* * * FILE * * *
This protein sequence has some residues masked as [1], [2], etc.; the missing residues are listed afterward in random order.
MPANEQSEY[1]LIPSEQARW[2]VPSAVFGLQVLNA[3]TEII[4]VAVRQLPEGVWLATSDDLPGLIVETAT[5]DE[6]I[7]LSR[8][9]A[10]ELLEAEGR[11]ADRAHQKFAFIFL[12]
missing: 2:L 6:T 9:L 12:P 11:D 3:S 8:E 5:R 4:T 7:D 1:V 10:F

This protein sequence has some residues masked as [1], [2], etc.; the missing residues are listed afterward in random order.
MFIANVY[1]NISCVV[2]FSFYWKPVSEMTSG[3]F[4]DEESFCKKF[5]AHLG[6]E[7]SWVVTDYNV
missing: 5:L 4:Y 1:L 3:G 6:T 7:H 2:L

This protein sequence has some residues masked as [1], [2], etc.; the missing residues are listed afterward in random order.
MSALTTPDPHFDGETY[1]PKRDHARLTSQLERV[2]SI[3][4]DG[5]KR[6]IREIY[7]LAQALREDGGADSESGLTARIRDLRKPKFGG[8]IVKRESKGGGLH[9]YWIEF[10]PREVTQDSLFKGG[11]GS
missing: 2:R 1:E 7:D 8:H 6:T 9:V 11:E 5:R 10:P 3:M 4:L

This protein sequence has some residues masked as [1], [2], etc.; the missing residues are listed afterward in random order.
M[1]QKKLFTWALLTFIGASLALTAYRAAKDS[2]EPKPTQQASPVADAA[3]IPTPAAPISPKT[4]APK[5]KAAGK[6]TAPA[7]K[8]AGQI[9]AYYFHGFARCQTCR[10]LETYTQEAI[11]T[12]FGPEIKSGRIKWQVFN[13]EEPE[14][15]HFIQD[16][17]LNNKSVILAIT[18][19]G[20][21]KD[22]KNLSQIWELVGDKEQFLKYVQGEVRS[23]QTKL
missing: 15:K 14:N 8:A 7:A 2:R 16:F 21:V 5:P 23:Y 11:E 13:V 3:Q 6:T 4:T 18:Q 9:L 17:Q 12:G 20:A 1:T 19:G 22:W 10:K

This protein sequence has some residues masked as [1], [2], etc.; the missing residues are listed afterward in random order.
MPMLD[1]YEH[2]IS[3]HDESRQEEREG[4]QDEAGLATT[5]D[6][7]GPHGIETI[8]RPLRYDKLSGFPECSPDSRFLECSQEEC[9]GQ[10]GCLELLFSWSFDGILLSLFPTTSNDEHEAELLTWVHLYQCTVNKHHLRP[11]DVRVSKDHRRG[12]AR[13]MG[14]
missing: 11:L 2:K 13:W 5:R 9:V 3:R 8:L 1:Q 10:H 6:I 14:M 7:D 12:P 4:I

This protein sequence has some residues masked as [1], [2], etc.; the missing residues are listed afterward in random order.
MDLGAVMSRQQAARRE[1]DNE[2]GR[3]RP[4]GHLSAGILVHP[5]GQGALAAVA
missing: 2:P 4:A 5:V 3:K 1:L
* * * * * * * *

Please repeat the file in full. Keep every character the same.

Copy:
This protein sequence has some residues masked as [1], [2], etc.; the missing residues are listed afterward in random order.
MPANEQSEY[1]LIPSEQARW[2]VPSAVFGLQVLNA[3]TEII[4]VAVRQLPEGVWLATSDDLPGLIVETAT[5]DE[6]I[7]LSR[8][9]A[10]ELLEAEGR[11]ADRAHQKFAFIFL[12]
missing: 2:L 6:T 9:L 12:P 11:D 3:S 8:E 5:R 4:T 7:D 1:V 10:F

This protein sequence has some residues masked as [1], [2], etc.; the missing residues are listed afterward in random order.
MFIANVY[1]NISCVV[2]FSFYWKPVSEMTSG[3]F[4]DEESFCKKF[5]AHLG[6]E[7]SWVVTDYNV
missing: 5:L 4:Y 1:L 3:G 6:T 7:H 2:L

This protein sequence has some residues masked as [1], [2], etc.; the missing residues are listed afterward in random order.
MSALTTPDPHFDGETY[1]PKRDHARLTSQLERV[2]SI[3][4]DG[5]KR[6]IREIY[7]LAQALREDGGADSESGLTARIRDLRKPKFGG[8]IVKRESKGGGLH[9]YWIEF[10]PREVTQDSLFKGG[11]GS
missing: 2:R 1:E 7:D 8:H 6:T 9:V 11:E 5:R 10:P 3:M 4:L

This protein sequence has some residues masked as [1], [2], etc.; the missing residues are listed afterward in random order.
M[1]QKKLFTWALLTFIGASLALTAYRAAKDS[2]EPKPTQQASPVADAA[3]IPTPAAPISPKT[4]APK[5]KAAGK[6]TAPA[7]K[8]AGQI[9]AYYFHGFARCQTCR[10]LETYTQEAI[11]T[12]FGPEIKSGRIKWQVFN[13]EEPE[14][15]HFIQD[16][17]LNNKSVILAIT[18][19]G[20][21]KD[22]KNLSQIWELVGDKEQFLKYVQGEVRS[23]QTKL
missing: 15:K 14:N 8:A 7:A 2:R 16:F 21:V 5:P 23:Y 11:E 13:V 3:Q 6:T 4:T 18:Q 9:L 17:Q 12:G 20:A 1:T 19:G 22:W 10:K

This protein sequence has some residues masked as [1], [2], etc.; the missing residues are listed afterward in random order.
MPMLD[1]YEH[2]IS[3]HDESRQEEREG[4]QDEAGLATT[5]D[6][7]GPHGIETI[8]RPLRYDKLSGFPECSPDSRFLECSQEEC[9]GQ[10]GCLELLFSWSFDGILLSLFPTTSNDEHEAELLTWVHLYQCTVNKHHLRP[11]DVRVSKDHRRG[12]AR[13]MG[14]
missing: 11:L 2:K 13:W 5:R 9:V 3:R 8:L 1:Q 10:H 6:I 14:M 7:D 12:P 4:I

This protein sequence has some residues masked as [1], [2], etc.; the missing residues are listed afterward in random order.
MDLGAVMSRQQAARRE[1]DNE[2]GR[3]RP[4]GHLSAGILVHP[5]GQGALAAVA
missing: 2:P 4:A 5:V 3:K 1:L